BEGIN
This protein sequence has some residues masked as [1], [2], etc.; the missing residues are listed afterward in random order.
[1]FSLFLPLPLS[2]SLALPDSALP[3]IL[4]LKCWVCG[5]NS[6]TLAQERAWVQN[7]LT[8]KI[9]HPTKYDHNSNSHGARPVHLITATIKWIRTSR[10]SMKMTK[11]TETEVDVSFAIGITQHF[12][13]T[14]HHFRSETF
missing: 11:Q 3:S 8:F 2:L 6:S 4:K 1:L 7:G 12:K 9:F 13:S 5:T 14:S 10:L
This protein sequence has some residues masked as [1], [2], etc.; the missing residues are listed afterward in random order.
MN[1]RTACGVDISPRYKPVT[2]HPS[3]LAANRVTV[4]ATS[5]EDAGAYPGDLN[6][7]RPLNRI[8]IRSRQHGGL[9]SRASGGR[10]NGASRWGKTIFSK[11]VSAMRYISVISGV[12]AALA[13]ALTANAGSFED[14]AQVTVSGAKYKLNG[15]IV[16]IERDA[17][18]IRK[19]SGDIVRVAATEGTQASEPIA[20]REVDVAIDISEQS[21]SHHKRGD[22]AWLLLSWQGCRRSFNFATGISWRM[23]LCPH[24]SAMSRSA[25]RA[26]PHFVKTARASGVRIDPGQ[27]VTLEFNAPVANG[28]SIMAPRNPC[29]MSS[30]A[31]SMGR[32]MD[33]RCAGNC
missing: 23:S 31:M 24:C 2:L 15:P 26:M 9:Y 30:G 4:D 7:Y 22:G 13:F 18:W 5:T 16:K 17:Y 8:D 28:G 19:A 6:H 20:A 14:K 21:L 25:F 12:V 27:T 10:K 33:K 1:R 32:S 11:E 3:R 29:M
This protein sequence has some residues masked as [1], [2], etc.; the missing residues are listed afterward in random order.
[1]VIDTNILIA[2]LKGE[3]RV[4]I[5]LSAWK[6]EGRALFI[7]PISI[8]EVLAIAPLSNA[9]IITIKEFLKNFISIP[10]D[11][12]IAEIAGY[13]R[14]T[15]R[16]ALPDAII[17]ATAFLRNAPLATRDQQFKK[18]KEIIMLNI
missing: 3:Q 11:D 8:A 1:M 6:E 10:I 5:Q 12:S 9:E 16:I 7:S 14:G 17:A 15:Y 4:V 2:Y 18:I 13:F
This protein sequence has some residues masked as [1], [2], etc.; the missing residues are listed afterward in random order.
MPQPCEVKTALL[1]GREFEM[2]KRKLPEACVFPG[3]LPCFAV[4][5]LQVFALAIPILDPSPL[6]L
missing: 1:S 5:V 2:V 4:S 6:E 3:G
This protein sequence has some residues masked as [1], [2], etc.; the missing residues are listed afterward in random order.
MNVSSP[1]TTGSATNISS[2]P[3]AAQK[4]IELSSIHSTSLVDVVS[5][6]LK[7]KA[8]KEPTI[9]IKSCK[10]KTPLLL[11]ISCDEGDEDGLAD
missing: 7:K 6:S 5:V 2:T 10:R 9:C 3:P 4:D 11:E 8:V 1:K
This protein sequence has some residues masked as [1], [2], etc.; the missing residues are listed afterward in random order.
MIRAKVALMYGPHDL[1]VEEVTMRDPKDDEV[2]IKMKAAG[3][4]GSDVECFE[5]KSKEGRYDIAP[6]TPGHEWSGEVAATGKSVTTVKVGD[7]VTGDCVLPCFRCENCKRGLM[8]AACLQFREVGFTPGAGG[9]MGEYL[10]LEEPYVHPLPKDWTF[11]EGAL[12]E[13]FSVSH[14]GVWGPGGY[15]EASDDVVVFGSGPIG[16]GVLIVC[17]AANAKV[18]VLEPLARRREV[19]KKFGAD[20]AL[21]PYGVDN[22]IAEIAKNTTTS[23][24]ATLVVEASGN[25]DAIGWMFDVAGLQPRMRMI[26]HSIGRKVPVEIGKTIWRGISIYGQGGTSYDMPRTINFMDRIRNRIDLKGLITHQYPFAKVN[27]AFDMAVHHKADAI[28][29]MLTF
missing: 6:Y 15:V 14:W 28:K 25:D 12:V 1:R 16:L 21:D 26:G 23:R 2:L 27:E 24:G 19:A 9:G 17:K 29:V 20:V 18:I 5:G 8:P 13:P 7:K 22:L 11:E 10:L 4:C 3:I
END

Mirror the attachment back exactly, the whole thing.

This protein sequence has some residues masked as [1], [2], etc.; the missing residues are listed afterward in random order.
[1]FSLFLPLPLS[2]SLALPDSALP[3]IL[4]LKCWVCG[5]NS[6]TLAQERAWVQN[7]LT[8]KI[9]HPTKYDHNSNSHGARPVHLITATIKWIRTSR[10]SMKMTK[11]TETEVDVSFAIGITQHF[12][13]T[14]HHFRSETF
missing: 11:Q 3:S 8:F 2:L 6:S 4:K 1:L 7:G 12:K 9:F 13:S 5:T 14:S 10:L
This protein sequence has some residues masked as [1], [2], etc.; the missing residues are listed afterward in random order.
MN[1]RTACGVDISPRYKPVT[2]HPS[3]LAANRVTV[4]ATS[5]EDAGAYPGDLN[6][7]RPLNRI[8]IRSRQHGGL[9]SRASGGR[10]NGASRWGKTIFSK[11]VSAMRYISVISGV[12]AALA[13]ALTANAGSFED[14]AQVTVSGAKYKLNG[15]IV[16]IERDA[17][18]IRK[19]SGDIVRVAATEGTQASEPIA[20]REVDVAIDISEQS[21]SHHKRGD[22]AWLLLSWQGCRRSFNFATGISWRM[23]LCPH[24]SAMSRSA[25]RA[26]PHFVKTARASGVRIDPGQ[27]VTLEFNAPVANG[28]SIMAPRNPC[29]MSS[30]A[31]SMGR[32]MD[33]RCAGNC
missing: 23:S 31:M 24:C 2:L 15:P 26:M 9:Y 30:G 4:D 7:Y 22:G 13:F 18:W 5:T 16:K 17:Y 8:D 28:G 19:A 6:H 20:A 14:K 21:L 25:F 12:V 27:T 10:K 33:K 1:R 32:S 11:E 3:R 29:M
This protein sequence has some residues masked as [1], [2], etc.; the missing residues are listed afterward in random order.
[1]VIDTNILIA[2]LKGE[3]RV[4]I[5]LSAWK[6]EGRALFI[7]PISI[8]EVLAIAPLSNA[9]IITIKEFLKNFISIP[10]D[11][12]IAEIAGY[13]R[14]T[15]R[16]ALPDAII[17]ATAFLRNAPLATRDQQFKK[18]KEIIMLNI
missing: 3:Q 11:D 8:A 1:M 6:E 10:I 5:Q 12:S 9:E 16:I 7:S 14:G 17:A 15:Y 4:V 2:Y 18:I 13:F
This protein sequence has some residues masked as [1], [2], etc.; the missing residues are listed afterward in random order.
MPQPCEVKTALL[1]GREFEM[2]KRKLPEACVFPG[3]LPCFAV[4][5]LQVFALAIPILDPSPL[6]L
missing: 1:S 5:V 2:V 4:S 6:E 3:G
This protein sequence has some residues masked as [1], [2], etc.; the missing residues are listed afterward in random order.
MNVSSP[1]TTGSATNISS[2]P[3]AAQK[4]IELSSIHSTSLVDVVS[5][6]LK[7]KA[8]KEPTI[9]IKSCK[10]KTPLLL[11]ISCDEGDEDGLAD
missing: 7:K 6:S 5:V 2:T 10:R 9:C 3:P 4:D 11:E 8:V 1:K
This protein sequence has some residues masked as [1], [2], etc.; the missing residues are listed afterward in random order.
MIRAKVALMYGPHDL[1]VEEVTMRDPKDDEV[2]IKMKAAG[3][4]GSDVECFE[5]KSKEGRYDIAP[6]TPGHEWSGEVAATGKSVTTVKVGD[7]VTGDCVLPCFRCENCKRGLM[8]AACLQFREVGFTPGAGG[9]MGEYL[10]LEEPYVHPLPKDWTF[11]EGAL[12]E[13]FSVSH[14]GVWGPGGY[15]EASDDVVVFGSGPIG[16]GVLIVC[17]AANAKV[18]VLEPLARRREV[19]KKFGAD[20]AL[21]PYGVDN[22]IAEIAKNTTTS[23][24]ATLVVEASGN[25]DAIGWMFDVAGLQPRMRMI[26]HSIGRKVPVEIGKTIWRGISIYGQGGTSYDMPRTINFMDRIRNRIDLKGLITHQYPFAKVN[27]AFDMAVHHKADAI[28][29]MLTF
missing: 6:Y 15:V 14:W 28:K 25:D 12:V 1:R 16:L 21:D 26:G 23:R 2:L 27:E 24:G 19:A 9:G 17:K 29:V 20:V 18:I 5:G 8:P 13:P 7:K 22:L 11:E 10:L 4:C 3:I